The reason Watsonias do so well here is that they are from the Cape Region of South Africa, which has a similar rainfall pattern to ours. The regions where they grow have poor, sandy soil, so our rather poor soils are not a problem, though they can take moderate fertility, if you want to dig in a little compost. They stand up to wind and cool temperatures. They thrive in foggy microclimates. Full sun is best near the coast, but half-day will do. If you garden in a hotter inland microclimate, they will appreciate the hot soil while they are dormant. The spring-blooming Watsonias described here are hardy to 10° F.
It's best to cut the flower stalks after they bloom and, in mid to late summer, cut brown leaves to the ground, before new green ones start to grow, so that they won't distract from next year's show. The deadheading and cutting back is really the only annual care they need.
Watsonias are grand at the back of a border, where their 5- 6 foot tall flower stalks will be seen over other plants. Another way to grow them is behind a hedge, so they stand above it when in bloom, disappear when they die back. Or mix them into a narrow border with other plants of similar height--shrubs or other tall perennials. In addition to ornamenting the garden, Watsonias make good cut flowers.
Most of the Watsonia plants I see growing are hybrids, with peach, pink, or red flowers, which are readily available at nurseries for fall planting. I also see the pink or white-blooming ones that represent the species, Watsonia borbonica, especially in older gardens.
I think the pink one in the three previous photos is the species, Watsonia borbonica. It is described as having "violet" stamens, and these look violet to me.
This white one may be Watsonia borbonica ardernii, a subspecies that was discovered in the wild.
Plant the corms about 4 inches deep and 6 inches apart. You can plant in a circular area to get a nice clump, or could plant in a row.
While the plants will thrive with little care, if you have time, and want to groom your plants to keep your garden looking at its best, here is what to do:
While the plants are blooming, remove spent flowers every few days. They will fall off in your hand at a slight pull. When the top flower of the central stalk of flowers has bloomed and faded, cut that stalk off where it joins a lower flower branch that still has buds or open flowers. (You will need hand pruners for this, as the stalks are tough). When all of the side stalks have finished blooming, cut the entire flower stalk short enough that the cut end won't be visible above the leaves.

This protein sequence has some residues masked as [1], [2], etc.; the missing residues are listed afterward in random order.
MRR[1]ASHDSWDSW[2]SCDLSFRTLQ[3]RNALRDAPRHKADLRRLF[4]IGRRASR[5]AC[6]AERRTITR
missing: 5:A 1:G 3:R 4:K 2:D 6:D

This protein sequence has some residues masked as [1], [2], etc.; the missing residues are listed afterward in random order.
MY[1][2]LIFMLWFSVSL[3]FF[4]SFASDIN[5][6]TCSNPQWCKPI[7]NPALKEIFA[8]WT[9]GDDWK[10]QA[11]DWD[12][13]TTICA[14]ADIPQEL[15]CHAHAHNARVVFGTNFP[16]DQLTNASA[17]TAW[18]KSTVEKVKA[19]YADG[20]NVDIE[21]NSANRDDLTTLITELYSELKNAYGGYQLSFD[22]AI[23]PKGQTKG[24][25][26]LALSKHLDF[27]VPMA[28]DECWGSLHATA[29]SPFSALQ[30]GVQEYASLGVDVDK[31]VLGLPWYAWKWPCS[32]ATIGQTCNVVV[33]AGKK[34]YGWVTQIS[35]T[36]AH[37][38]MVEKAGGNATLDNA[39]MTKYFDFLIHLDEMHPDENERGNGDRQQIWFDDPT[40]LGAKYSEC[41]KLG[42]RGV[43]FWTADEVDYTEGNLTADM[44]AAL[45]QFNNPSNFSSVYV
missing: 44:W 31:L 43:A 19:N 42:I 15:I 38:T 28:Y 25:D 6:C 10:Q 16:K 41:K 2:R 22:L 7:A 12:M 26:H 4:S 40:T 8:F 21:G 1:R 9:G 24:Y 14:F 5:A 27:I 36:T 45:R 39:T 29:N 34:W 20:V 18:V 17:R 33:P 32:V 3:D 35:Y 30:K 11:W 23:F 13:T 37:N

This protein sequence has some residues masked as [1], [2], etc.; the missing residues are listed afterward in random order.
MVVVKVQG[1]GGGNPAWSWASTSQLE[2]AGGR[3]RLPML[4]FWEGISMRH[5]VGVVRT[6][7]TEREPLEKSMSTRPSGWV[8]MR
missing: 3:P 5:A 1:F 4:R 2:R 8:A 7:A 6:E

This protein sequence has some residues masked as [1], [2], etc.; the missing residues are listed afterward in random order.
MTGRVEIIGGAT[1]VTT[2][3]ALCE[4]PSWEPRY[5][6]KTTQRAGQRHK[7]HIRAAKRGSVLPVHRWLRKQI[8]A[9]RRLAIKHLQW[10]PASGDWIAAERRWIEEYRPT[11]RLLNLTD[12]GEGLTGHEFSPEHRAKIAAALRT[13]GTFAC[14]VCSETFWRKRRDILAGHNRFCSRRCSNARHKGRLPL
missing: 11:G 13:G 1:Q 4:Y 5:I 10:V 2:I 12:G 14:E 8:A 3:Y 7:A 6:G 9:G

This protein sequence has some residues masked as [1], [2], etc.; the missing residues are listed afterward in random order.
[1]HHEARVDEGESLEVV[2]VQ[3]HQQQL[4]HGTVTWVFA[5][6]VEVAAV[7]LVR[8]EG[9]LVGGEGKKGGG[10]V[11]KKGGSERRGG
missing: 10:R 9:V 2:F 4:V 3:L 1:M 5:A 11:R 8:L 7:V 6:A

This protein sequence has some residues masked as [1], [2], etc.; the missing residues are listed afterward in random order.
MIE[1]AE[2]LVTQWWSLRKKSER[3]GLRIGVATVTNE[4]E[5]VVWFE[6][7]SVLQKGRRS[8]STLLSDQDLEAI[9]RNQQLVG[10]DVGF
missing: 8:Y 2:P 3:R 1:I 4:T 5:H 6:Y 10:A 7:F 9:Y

When all of the flower stalks have been cut, you can ignore the plant until all the leaves turn brown, or you can go out every couple of weeks and remove brown leaves. It is up to you. But when all the leaves are brown, cut them as short as you can. You will need sharp pruners to do it. Don't wait until the green "swords" of the new leaves push through in fall, or you will have a devil of a time avoiding injury to the new leaves!
That's about it, until, a number of years later, you might see that the clump is blooming less, or only near the edge, or that it is a bit too wide for its location. Then you might want to go out when the plants are dormant, in summer, and either remove some corms near the edges to reduce the clump size, or actually dig the whole thing up and replant corms.
Either way, you will have some corms to plant elsewhere or to share. Full sized corms are 2-3 inches across and will probably bloom the following spring. Smaller ones (cormlets) will take 2 or more years to bloom. If you dig the whole clump, you will probably have more corms than you know what to do with, and may want to discard the smaller ones. (Or maybe go into the Watsonia corm business.)
One more tip. You can grow Watsonias in a big pot, say 15 inches across for a group of corms, but in a pot you will need to give them a bit more care. From the time the plants start to grow to when blooms are starting to fade, fertilize lightly from time to time, and water regularly. You don't want the mix to be soggy, but unless rain is keeping it wet, water when the top inch is dry.
Learn about 49 more easy, beautiful garden flowers in Wildly Successful Plants: Northern California.